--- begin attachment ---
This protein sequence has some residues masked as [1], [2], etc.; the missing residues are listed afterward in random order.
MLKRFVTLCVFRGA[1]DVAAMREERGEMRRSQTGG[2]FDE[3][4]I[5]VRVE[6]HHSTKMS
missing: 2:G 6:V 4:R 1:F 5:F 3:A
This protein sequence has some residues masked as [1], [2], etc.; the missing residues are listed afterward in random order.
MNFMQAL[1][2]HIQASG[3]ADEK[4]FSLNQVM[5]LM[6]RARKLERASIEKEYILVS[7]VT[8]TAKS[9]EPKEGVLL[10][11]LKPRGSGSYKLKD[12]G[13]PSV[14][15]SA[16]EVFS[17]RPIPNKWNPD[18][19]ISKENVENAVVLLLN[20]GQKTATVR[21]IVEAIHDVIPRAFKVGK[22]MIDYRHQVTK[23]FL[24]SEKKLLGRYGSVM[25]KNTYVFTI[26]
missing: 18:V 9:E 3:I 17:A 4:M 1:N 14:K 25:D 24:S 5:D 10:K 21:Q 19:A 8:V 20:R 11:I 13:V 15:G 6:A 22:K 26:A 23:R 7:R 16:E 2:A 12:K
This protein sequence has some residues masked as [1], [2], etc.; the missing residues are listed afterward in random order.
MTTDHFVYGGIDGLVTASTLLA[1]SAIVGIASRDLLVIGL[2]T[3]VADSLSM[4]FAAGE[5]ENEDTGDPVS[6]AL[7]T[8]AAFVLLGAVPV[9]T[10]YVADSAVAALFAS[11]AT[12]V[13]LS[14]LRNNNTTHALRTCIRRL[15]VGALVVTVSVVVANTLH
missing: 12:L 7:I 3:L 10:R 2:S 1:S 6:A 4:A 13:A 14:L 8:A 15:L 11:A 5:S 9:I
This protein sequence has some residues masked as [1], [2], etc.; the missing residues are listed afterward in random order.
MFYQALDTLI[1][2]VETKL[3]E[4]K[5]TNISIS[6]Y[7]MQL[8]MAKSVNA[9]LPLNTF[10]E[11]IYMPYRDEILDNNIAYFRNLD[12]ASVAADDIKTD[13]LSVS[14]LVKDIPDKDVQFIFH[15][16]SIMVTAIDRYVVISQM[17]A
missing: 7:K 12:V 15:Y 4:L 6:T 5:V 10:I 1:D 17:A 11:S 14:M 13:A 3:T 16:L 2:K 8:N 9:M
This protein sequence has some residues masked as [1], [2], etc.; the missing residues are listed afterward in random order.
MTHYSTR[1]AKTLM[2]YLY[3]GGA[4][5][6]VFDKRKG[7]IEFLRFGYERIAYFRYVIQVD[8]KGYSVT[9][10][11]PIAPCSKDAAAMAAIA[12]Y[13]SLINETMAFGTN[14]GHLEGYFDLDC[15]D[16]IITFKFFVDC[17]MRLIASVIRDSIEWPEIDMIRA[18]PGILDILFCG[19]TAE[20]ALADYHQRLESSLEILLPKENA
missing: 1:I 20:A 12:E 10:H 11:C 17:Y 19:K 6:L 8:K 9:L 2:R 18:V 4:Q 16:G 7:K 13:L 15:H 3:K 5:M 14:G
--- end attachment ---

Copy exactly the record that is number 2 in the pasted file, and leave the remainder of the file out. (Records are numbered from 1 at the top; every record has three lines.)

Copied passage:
This protein sequence has some residues masked as [1], [2], etc.; the missing residues are listed afterward in random order.
MNFMQAL[1][2]HIQASG[3]ADEK[4]FSLNQVM[5]LM[6]RARKLERASIEKEYILVS[7]VT[8]TAKS[9]EPKEGVLL[10][11]LKPRGSGSYKLKD[12]G[13]PSV[14][15]SA[16]EVFS[17]RPIPNKWNPD[18][19]ISKENVENAVVLLLN[20]GQKTATVR[21]IVEAIHDVIPRAFKVGK[22]MIDYRHQVTK[23]FL[24]SEKKLLGRYGSVM[25]KNTYVFTI[26]
missing: 18:V 9:E 3:I 17:A 4:M 1:N 14:K 25:D 24:S 5:D 10:K 21:Q 19:A 8:V 20:R 11:I 13:V 15:G 6:A 22:K 26:A 23:R 7:R 16:E 2:A 12:K